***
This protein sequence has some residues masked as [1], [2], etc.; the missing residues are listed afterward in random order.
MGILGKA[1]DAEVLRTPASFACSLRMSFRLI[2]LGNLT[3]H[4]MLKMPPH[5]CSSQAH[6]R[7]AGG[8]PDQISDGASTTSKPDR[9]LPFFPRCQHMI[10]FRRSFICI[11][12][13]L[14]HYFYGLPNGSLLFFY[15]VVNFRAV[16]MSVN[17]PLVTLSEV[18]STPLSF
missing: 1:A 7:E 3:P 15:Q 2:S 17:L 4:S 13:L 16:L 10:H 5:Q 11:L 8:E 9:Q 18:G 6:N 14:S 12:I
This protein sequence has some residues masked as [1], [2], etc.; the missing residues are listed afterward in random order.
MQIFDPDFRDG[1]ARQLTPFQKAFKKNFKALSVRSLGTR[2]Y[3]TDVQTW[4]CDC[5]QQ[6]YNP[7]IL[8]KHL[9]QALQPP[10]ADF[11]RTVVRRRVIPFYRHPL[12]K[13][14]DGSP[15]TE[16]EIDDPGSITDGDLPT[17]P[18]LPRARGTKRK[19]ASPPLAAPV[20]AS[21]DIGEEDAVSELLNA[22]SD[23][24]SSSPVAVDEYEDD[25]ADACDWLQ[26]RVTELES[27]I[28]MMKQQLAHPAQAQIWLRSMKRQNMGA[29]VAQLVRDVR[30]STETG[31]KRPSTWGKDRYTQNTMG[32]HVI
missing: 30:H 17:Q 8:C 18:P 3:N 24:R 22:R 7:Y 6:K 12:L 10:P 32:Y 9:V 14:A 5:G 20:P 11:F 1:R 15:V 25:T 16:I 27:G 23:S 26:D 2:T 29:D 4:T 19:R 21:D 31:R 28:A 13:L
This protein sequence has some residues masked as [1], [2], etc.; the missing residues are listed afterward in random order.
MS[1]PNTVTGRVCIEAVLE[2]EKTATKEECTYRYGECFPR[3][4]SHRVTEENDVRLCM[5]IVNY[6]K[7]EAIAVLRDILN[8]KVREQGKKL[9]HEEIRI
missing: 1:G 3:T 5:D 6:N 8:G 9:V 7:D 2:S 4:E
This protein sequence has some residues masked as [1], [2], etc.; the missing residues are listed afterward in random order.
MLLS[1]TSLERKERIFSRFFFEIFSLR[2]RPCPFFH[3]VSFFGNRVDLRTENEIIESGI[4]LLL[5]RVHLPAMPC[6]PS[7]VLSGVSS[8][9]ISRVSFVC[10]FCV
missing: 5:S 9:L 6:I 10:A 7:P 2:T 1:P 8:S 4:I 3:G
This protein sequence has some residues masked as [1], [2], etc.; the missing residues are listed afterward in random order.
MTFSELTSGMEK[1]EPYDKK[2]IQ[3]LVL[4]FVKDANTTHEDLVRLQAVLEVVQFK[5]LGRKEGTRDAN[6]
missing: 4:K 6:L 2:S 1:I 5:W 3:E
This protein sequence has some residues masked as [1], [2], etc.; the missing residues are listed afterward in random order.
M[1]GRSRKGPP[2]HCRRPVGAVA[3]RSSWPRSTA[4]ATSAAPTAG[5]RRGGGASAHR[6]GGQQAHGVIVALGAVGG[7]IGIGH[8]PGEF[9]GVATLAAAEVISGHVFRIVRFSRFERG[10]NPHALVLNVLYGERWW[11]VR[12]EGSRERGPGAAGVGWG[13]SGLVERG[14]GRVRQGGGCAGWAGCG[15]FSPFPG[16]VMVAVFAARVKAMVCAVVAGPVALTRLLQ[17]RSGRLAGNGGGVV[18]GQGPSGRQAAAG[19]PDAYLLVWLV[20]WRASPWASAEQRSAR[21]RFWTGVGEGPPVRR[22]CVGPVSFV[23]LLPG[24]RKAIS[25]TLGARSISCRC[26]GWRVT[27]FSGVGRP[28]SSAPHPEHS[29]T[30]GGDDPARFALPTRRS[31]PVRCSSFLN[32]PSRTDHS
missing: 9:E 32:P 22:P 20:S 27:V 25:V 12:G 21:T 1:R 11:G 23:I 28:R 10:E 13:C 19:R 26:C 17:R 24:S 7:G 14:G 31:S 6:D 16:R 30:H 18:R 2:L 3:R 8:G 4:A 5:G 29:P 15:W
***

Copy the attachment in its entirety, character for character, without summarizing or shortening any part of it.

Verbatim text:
This protein sequence has some residues masked as [1], [2], etc.; the missing residues are listed afterward in random order.
MGILGKA[1]DAEVLRTPASFACSLRMSFRLI[2]LGNLT[3]H[4]MLKMPPH[5]CSSQAH[6]R[7]AGG[8]PDQISDGASTTSKPDR[9]LPFFPRCQHMI[10]FRRSFICI[11][12][13]L[14]HYFYGLPNGSLLFFY[15]VVNFRAV[16]MSVN[17]PLVTLSEV[18]STPLSF
missing: 1:A 7:E 3:P 15:Q 2:S 17:L 4:S 13:L 16:L 10:H 5:Q 11:L 8:E 9:Q 18:G 6:N 14:S 12:I
This protein sequence has some residues masked as [1], [2], etc.; the missing residues are listed afterward in random order.
MQIFDPDFRDG[1]ARQLTPFQKAFKKNFKALSVRSLGTR[2]Y[3]TDVQTW[4]CDC[5]QQ[6]YNP[7]IL[8]KHL[9]QALQPP[10]ADF[11]RTVVRRRVIPFYRHPL[12]K[13][14]DGSP[15]TE[16]EIDDPGSITDGDLPT[17]P[18]LPRARGTKRK[19]ASPPLAAPV[20]AS[21]DIGEEDAVSELLNA[22]SD[23][24]SSSPVAVDEYEDD[25]ADACDWLQ[26]RVTELES[27]I[28]MMKQQLAHPAQAQIWLRSMKRQNMGA[29]VAQLVRDVR[30]STETG[31]KRPSTWGKDRYTQNTMG[32]HVI
missing: 30:H 17:Q 8:C 18:P 3:N 24:R 22:R 7:Y 6:K 12:L 10:P 32:Y 9:V 14:A 5:G 20:P 11:F 1:R 15:V 25:T 16:I 27:G 23:S 26:D 2:T 29:D 4:T 19:R 21:D 31:R 28:A 13:L
This protein sequence has some residues masked as [1], [2], etc.; the missing residues are listed afterward in random order.
MS[1]PNTVTGRVCIEAVLE[2]EKTATKEECTYRYGECFPR[3][4]SHRVTEENDVRLCM[5]IVNY[6]K[7]EAIAVLRDILN[8]KVREQGKKL[9]HEEIRI
missing: 1:G 3:T 5:D 6:N 8:G 9:V 7:D 2:S 4:E
This protein sequence has some residues masked as [1], [2], etc.; the missing residues are listed afterward in random order.
MLLS[1]TSLERKERIFSRFFFEIFSLR[2]RPCPFFH[3]VSFFGNRVDLRTENEIIESGI[4]LLL[5]RVHLPAMPC[6]PS[7]VLSGVSS[8][9]ISRVSFVC[10]FCV
missing: 5:S 9:L 6:I 10:A 7:P 2:T 1:P 8:S 4:I 3:G
This protein sequence has some residues masked as [1], [2], etc.; the missing residues are listed afterward in random order.
MTFSELTSGMEK[1]EPYDKK[2]IQ[3]LVL[4]FVKDANTTHEDLVRLQAVLEVVQFK[5]LGRKEGTRDAN[6]
missing: 4:K 6:L 2:S 1:I 5:W 3:E
This protein sequence has some residues masked as [1], [2], etc.; the missing residues are listed afterward in random order.
M[1]GRSRKGPP[2]HCRRPVGAVA[3]RSSWPRSTA[4]ATSAAPTAG[5]RRGGGASAHR[6]GGQQAHGVIVALGAVGG[7]IGIGH[8]PGEF[9]GVATLAAAEVISGHVFRIVRFSRFERG[10]NPHALVLNVLYGERWW[11]VR[12]EGSRERGPGAAGVGWG[13]SGLVERG[14]GRVRQGGGCAGWAGCG[15]FSPFPG[16]VMVAVFAARVKAMVCAVVAGPVALTRLLQ[17]RSGRLAGNGGGVV[18]GQGPSGRQAAAG[19]PDAYLLVWLV[20]WRASPWASAEQRSAR[21]RFWTGVGEGPPVRR[22]CVGPVSFV[23]LLPG[24]RKAIS[25]TLGARSISCRC[26]GWRVT[27]FSGVGRP[28]SSAPHPEHS[29]T[30]GGDDPARFALPTRRS[31]PVRCSSFLN[32]PSRTDHS
missing: 9:E 32:P 22:P 20:S 27:V 25:V 12:G 21:T 1:R 11:G 23:I 28:R 10:E 13:C 19:R 26:C 17:R 24:S 7:G 14:G 31:S 6:D 16:R 30:H 18:R 2:L 3:R 8:G 4:A 5:G 29:P 15:W